Avianca files for bankruptcy protection

Latin American operator Avianca is voluntarily filing for Chapter 11 bankruptcy protection with a New York court, to give the company time to re-organise its business.

Avianca Holdings said the filing request, with the Southern District of New York bankruptcy court, is “necessary” given the “unpredictable impact” of the coronavirus crisis on its operations.

As part of its recover plan, the carrier will shut down its Peruvian division, and cut back the fleet of other carriers.

Closing the Peruvian operation will allow Avianca to “renew its focus on core markets” once the restructuring is complete.

Avianca Holdings’ bankruptcy protection filings state that a “significant number” of aircraft across its various airline fleets will be surplus to its requirements.

After the initial demand shock and a slow return to service, it says, air travel will stabilise at 20-30% below pre-crisis levels.

Avianca had been operating a 156-jet fleet — including 143 passenger and 13 cargo aircraft — plus 15 turboprops at the end of 2019.

The company said it had started a comprehensive review of the fleet including suitability of individual aircraft to the Bogota hub which, while still under way, is likely to result in its returning excess aircraft to lessors and lenders.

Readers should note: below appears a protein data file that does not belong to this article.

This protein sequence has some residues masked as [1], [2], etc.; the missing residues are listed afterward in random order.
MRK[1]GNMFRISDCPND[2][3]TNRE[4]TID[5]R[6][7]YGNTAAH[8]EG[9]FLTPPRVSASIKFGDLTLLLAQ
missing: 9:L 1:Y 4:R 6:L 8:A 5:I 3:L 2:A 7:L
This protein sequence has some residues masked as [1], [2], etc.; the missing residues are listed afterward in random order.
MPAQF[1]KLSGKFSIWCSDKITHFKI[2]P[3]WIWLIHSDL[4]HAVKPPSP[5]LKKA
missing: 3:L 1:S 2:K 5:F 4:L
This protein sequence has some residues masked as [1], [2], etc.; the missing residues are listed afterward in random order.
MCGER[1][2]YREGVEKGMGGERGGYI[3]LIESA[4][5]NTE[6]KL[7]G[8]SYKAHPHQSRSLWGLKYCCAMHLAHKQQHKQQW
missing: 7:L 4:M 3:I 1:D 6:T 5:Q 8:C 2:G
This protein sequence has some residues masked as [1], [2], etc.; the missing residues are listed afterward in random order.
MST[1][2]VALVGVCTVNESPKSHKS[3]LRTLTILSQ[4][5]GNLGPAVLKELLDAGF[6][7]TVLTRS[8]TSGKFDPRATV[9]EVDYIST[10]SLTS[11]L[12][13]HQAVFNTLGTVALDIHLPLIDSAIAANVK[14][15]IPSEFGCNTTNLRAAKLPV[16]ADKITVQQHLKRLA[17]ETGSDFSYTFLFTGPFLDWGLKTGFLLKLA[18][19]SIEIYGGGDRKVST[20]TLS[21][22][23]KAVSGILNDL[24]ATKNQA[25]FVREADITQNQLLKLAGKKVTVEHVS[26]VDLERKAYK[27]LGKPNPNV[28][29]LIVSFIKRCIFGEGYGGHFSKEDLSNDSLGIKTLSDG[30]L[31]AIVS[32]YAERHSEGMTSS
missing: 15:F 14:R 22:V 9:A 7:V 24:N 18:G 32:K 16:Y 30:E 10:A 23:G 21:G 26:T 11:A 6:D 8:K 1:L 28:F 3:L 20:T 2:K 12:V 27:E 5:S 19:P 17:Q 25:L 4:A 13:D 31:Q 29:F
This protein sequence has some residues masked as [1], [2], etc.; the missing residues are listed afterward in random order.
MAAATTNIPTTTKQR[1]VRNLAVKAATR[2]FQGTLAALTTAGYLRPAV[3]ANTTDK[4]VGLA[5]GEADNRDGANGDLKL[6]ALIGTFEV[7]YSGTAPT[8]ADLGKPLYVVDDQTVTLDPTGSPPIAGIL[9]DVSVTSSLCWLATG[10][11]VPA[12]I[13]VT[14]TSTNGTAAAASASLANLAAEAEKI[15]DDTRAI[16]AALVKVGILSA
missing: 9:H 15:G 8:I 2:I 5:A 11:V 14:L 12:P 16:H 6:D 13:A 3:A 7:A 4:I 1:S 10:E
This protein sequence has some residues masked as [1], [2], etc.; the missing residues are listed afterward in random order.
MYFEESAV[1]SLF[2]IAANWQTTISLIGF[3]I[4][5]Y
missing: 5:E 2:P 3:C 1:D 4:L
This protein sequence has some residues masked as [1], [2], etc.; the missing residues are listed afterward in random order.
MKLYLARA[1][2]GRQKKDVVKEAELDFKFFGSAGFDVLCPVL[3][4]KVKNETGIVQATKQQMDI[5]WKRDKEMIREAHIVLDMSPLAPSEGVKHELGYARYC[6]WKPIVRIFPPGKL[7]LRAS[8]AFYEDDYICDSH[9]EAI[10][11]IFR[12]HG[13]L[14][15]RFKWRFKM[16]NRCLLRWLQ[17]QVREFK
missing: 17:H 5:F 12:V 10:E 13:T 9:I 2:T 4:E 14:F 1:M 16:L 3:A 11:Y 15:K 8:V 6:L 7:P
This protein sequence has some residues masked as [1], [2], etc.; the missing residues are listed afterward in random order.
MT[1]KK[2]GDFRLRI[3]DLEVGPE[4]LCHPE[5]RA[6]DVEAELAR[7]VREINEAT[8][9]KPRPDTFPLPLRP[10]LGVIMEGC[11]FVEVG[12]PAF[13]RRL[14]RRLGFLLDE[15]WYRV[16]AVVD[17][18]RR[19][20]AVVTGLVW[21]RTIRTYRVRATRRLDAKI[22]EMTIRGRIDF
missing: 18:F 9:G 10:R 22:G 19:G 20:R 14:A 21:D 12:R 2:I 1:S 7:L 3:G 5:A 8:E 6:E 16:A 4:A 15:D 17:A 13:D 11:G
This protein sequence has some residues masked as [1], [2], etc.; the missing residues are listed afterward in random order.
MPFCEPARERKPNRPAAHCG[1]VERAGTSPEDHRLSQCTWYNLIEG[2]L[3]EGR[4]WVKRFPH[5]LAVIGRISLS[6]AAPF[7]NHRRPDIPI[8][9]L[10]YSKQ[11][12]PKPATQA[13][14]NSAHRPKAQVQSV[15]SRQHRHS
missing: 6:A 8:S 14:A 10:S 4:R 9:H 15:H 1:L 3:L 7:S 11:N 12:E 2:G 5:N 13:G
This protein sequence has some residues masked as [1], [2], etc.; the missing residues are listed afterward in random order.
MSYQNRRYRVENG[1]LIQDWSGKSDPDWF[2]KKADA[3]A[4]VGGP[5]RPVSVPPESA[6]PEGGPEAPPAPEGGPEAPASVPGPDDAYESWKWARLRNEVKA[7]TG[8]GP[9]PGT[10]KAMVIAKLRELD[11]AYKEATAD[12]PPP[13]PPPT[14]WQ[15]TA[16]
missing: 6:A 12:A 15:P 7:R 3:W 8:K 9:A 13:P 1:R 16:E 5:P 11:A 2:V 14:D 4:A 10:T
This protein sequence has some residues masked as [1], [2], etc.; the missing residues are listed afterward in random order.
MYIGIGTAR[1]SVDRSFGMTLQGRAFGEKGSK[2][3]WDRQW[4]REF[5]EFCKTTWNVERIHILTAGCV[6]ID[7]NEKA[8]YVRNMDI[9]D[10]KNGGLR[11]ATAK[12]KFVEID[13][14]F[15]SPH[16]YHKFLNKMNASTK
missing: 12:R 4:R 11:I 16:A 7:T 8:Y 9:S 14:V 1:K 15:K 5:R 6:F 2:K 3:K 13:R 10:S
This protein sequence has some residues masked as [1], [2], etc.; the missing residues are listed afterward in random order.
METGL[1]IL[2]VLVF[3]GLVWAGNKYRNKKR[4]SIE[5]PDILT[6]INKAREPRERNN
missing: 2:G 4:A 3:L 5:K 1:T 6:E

Fourteen aircraft — none of which are freighters – are listed as excess in its initial filing, including a Boeing 787-8 and two Airbus A330-300s operated by Avianca.

The other 11 aircraft are single-aisle jets — seven A320s, two A321s, and two A319s – from the fleets of Avianca, Avianca Ecuador, and Taca.

Avianca is seeking to reject leases, or abandon, the excess aircraft which, it says, will become “burdensome” as it proceeds with its re-organisation.

It said the measure is intended to “preserve” its business. “Avianca will continue to operate and serve our customers during this process,” it stressed.

“We remain steadfast in our commitment to connect individuals, families, and businesses.”

Avianca Holdings is one of 39 companies participating in the joint filing, with others including Avianca Ecuador, Avianca Costa Rica, Tampa Cargo, and Taca International Airlines.

Avianca said it will restructure its balance sheet and obligations to deal with the effects of the crisis and to manage its aircraft orders, leases, and other responsibilities.

“It is important to note that this is not an insolvency or liquidation procedure,” Avianca is assuring its suppliers. “We intend to pay providers in a timely manner for goods and services provided.”

The company added that it is continuing to engage in discussions with the Colombian government over financing structures that would provide additional liquidity through the Chapter 11 process. It said it intends to exit the re-organisation as a “highly-competitive and successful” airline.

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